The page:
It's not a gun issue, but a mental health one, they say. Except Nikolas Cruz sought and received treatment at a mental health facility and still legally purchased an AR-15 with an abundance of ammunition. The Washington Post reports that there are now more guns than people in America. Meanwhile, 44 million American adults suffer from mental illness. Mental illness and gun violence are separate epidemics, and the only connection is that we make it easier for mentally ill people to legally buy firearms. 25% of adults in the United Kingdom have a form of mental illness, yet there have been exactly zero school shootings since 1996 because the UK banned handgun ownership following the Dunblane Massacre.
Following the Parkland shooting, President Trump tweeted, "We must tackle the difficult issue of mental health," but he rolled back legislation to make guns more accessible to Americans with mental illness. 70% of people with mental illness in Florida do not have access to treatment, 660,000 adults suffer from mental illness, ranking the state 49th in the nation for mental health programs.
Prioritizing mental health is clearly not in the state's purview.
The only thing that will stop a bad guy with a gun is a good guy with a gun is a gift-wrapped nonsensical talking point from Dana Loesch and the NRA. What does that even mean? That "good guys" armed with .223 SIG Sauer MCX's will possess the nerve, training, and wherewithal to neutralize an active shooter already engaged in a rampage? That multiple rifle-brandishing "good guys" won't confuse each other for the perpetrator, thus creating a greater bloodbath? That law enforcement arriving on the scene will easily discern "bad guy" killer from "good guy" white knight? That an already volatile situation won't devolve into worse chaos with more casualties?
Criminals will still find a way to obtain guns, they say, which is a convenient deflection because we've never had restrictive gun laws in place during the era of mass shootings. It's worth noting that states with the most gun laws have the fewest gun deaths, as reported by The National Journal.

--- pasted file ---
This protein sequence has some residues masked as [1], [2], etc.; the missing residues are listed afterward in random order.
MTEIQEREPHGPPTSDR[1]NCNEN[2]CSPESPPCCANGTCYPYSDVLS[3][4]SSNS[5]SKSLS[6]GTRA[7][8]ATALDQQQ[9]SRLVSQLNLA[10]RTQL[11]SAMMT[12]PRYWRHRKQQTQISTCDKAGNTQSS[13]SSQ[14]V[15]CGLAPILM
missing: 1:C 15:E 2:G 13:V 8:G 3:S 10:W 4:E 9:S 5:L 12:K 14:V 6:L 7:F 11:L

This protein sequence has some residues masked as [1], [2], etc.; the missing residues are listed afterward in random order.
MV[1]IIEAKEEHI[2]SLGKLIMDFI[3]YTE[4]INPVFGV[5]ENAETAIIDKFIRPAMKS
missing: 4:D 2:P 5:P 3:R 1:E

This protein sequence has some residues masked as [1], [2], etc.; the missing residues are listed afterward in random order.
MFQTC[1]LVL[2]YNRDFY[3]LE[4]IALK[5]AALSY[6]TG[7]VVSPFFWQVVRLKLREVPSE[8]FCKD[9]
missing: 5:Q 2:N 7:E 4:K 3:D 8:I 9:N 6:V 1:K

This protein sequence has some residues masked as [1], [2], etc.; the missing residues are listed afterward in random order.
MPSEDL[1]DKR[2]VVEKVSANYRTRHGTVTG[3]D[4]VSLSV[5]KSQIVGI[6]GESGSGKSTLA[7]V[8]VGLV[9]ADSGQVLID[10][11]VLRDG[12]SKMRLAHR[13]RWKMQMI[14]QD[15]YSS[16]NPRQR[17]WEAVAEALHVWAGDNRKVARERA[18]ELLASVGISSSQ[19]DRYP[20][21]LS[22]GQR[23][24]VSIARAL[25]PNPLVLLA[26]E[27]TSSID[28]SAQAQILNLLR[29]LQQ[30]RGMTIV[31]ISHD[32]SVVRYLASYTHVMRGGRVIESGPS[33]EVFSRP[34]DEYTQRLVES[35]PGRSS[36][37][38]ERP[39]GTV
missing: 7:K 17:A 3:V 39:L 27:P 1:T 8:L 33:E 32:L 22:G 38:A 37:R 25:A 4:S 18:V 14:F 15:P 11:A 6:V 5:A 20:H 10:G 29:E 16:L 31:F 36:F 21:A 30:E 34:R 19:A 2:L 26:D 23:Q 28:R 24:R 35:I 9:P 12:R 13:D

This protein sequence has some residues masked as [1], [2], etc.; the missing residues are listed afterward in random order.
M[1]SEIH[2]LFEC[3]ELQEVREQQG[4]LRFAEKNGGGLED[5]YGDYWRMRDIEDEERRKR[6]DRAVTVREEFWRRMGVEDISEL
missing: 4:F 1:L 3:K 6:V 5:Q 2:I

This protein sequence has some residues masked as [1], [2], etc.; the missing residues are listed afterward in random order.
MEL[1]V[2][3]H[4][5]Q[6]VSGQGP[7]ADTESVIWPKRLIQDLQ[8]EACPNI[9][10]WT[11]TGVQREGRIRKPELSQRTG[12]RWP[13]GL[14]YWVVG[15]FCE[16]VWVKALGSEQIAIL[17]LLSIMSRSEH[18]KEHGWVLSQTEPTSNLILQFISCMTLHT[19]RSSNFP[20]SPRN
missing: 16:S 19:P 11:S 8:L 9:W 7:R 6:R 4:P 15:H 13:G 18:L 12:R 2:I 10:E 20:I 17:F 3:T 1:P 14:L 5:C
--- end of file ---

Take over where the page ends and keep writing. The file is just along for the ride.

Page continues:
Still, Republicans make gun violence easier every year by lessening restrictions via Executive Order and legislation. In addition to granting mentally ill people easier access to guns, Republicans have advocated for silencers and concealed carry reciprocity just in the last year. And Wednesday, the Republican-controlled Florida House of Representatives rejected a motion to simply hear a bill to ban assault weapons.
We want to protect the rights of gun owners, they say, which has always been the pretense for the most grotesque form of capitalism imaginable. The U.S. gun industry is worth $32 billion because gun transactions could not be any easier. Guns are sold at gun stores, pawn shops, gun shows, and privately among friends, relatives and neighbors, as well as online. The sobering data shows that:
- 98% of the U.S. population lives within 10 miles of a gun store
- In 33 states, private sellers are allowed to sell guns without performing any kind of background check — state or federal
- In Virginia you can buy a semi-automatic gun in 15 minutes
- It takes seven minutes to buy an AR-15 in Philadelphia
- Florida doesn't require fingerprints, a special permit, or even a waiting period to buy a gun
The preponderance of evidence proves that gun violence is a national health crisis, but Senator Marco Rubio, one of the largest beneficiaries of the NRA, responded to the shooting by invoking scripture in his tweets. I can't help but think of the lyric's to Pearl Jam's Worldwide Suicide:
It's the same every day
And the wave won't break
Tell you to pray while
The devil's on his shoulder
The malfeasance of the Marco Rubios, and the inability to move the needle on gun control after Sandy Hook, Aurora, Charelston, Orlando, and Las Vegas has disillusioned many, beating them into submitting to the normalization of 35,040 Americans killed by guns every year.
These kids, though.
I'm a cynic's cynic, but the students of Marjory Stoneman Douglass High School--these fierce, beautiful warriors--are giving me hope like I've never felt before. Somehow in the throes of mind-boggling trauma and grief, they have mobilized. Barely able to process the most horrifying event of a thousand lifetimes and reckoning with the pulverization of their innocence, they beelined it to Tallahassee and D.C. to confront politicians and the President. The incredible Emma González, Delaney Tarr, Cameron Kasky, Alfonso Calderon and their fellow students faced down Rubio and Loesch, taking them to task last night on national T.V.
They're in it for the long haul, and they just might be the ones to effect change sooner than later.
Our kids will be safer, and my son can watch wrestling and worry only about the ridiculous story lines.